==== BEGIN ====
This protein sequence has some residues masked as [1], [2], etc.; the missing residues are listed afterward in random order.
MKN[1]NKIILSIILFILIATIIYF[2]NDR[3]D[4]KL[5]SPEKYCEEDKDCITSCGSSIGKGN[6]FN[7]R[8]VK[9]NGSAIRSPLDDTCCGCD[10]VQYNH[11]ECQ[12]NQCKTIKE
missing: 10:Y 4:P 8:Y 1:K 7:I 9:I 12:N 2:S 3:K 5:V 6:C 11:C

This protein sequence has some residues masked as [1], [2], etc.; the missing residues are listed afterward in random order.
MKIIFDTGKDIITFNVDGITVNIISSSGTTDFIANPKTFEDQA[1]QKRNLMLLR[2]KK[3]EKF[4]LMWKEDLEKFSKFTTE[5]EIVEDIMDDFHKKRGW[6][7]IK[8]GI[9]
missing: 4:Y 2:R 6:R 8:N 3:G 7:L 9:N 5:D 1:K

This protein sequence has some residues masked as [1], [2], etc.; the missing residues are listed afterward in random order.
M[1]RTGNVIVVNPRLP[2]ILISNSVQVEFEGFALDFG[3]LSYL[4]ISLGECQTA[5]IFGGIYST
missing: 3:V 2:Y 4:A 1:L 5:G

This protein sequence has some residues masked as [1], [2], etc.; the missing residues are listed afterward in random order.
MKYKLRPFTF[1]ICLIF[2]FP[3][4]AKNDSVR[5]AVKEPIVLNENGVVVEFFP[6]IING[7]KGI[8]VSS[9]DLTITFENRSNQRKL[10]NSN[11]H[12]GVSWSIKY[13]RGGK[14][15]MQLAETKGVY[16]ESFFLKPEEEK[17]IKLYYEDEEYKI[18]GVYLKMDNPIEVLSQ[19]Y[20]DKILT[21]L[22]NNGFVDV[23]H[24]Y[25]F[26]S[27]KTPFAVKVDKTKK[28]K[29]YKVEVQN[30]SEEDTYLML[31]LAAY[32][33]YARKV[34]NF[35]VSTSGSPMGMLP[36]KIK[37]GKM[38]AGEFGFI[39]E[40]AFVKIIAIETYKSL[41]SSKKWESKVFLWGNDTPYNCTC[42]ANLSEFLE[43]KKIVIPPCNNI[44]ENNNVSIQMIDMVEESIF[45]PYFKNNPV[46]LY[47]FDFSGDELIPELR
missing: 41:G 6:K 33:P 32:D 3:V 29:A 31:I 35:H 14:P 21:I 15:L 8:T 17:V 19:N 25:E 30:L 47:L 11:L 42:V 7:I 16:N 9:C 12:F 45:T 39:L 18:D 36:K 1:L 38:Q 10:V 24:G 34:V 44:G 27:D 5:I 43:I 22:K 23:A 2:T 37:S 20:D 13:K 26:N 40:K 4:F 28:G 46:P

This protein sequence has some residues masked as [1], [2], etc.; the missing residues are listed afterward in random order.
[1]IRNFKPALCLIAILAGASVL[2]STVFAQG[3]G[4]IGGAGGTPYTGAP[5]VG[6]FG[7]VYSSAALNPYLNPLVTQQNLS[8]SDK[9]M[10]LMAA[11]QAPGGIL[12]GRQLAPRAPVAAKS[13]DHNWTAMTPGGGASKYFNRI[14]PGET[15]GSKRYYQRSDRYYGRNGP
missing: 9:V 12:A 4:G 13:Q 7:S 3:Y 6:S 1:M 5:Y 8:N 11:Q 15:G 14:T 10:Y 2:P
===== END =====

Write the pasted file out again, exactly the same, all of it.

This protein sequence has some residues masked as [1], [2], etc.; the missing residues are listed afterward in random order.
MKN[1]NKIILSIILFILIATIIYF[2]NDR[3]D[4]KL[5]SPEKYCEEDKDCITSCGSSIGKGN[6]FN[7]R[8]VK[9]NGSAIRSPLDDTCCGCD[10]VQYNH[11]ECQ[12]NQCKTIKE
missing: 10:Y 4:P 8:Y 1:K 7:I 9:I 12:N 2:S 3:K 5:V 6:C 11:C

This protein sequence has some residues masked as [1], [2], etc.; the missing residues are listed afterward in random order.
MKIIFDTGKDIITFNVDGITVNIISSSGTTDFIANPKTFEDQA[1]QKRNLMLLR[2]KK[3]EKF[4]LMWKEDLEKFSKFTTE[5]EIVEDIMDDFHKKRGW[6][7]IK[8]GI[9]
missing: 4:Y 2:R 6:R 8:N 3:G 7:L 9:N 5:D 1:K

This protein sequence has some residues masked as [1], [2], etc.; the missing residues are listed afterward in random order.
M[1]RTGNVIVVNPRLP[2]ILISNSVQVEFEGFALDFG[3]LSYL[4]ISLGECQTA[5]IFGGIYST
missing: 3:V 2:Y 4:A 1:L 5:G

This protein sequence has some residues masked as [1], [2], etc.; the missing residues are listed afterward in random order.
MKYKLRPFTF[1]ICLIF[2]FP[3][4]AKNDSVR[5]AVKEPIVLNENGVVVEFFP[6]IING[7]KGI[8]VSS[9]DLTITFENRSNQRKL[10]NSN[11]H[12]GVSWSIKY[13]RGGK[14][15]MQLAETKGVY[16]ESFFLKPEEEK[17]IKLYYEDEEYKI[18]GVYLKMDNPIEVLSQ[19]Y[20]DKILT[21]L[22]NNGFVDV[23]H[24]Y[25]F[26]S[27]KTPFAVKVDKTKK[28]K[29]YKVEVQN[30]SEEDTYLML[31]LAAY[32][33]YARKV[34]NF[35]VSTSGSPMGMLP[36]KIK[37]GKM[38]AGEFGFI[39]E[40]AFVKIIAIETYKSL[41]SSKKWESKVFLWGNDTPYNCTC[42]ANLSEFLE[43]KKIVIPPCNNI[44]ENNNVSIQMIDMVEESIF[45]PYFKNNPV[46]LY[47]FDFSGDELIPELR
missing: 41:G 6:K 33:P 32:D 3:V 29:A 31:I 35:H 14:P 21:I 15:L 8:T 17:V 19:N 25:E 30:L 47:L 11:L 42:V 7:I 16:N 9:C 12:F 45:T 39:L 18:D 36:K 1:L 38:Q 10:V 24:G 34:V 44:G 27:D 5:I 43:I 22:K 23:A 2:T 37:S 20:D 13:K 26:N 40:K 4:F 28:G 46:P

This protein sequence has some residues masked as [1], [2], etc.; the missing residues are listed afterward in random order.
[1]IRNFKPALCLIAILAGASVL[2]STVFAQG[3]G[4]IGGAGGTPYTGAP[5]VG[6]FG[7]VYSSAALNPYLNPLVTQQNLS[8]SDK[9]M[10]LMAA[11]QAPGGIL[12]GRQLAPRAPVAAKS[13]DHNWTAMTPGGGASKYFNRI[14]PGET[15]GSKRYYQRSDRYYGRNGP
missing: 9:V 12:A 4:G 13:Q 7:S 3:Y 6:S 1:M 5:Y 8:N 11:Q 15:G 14:T 10:Y 2:P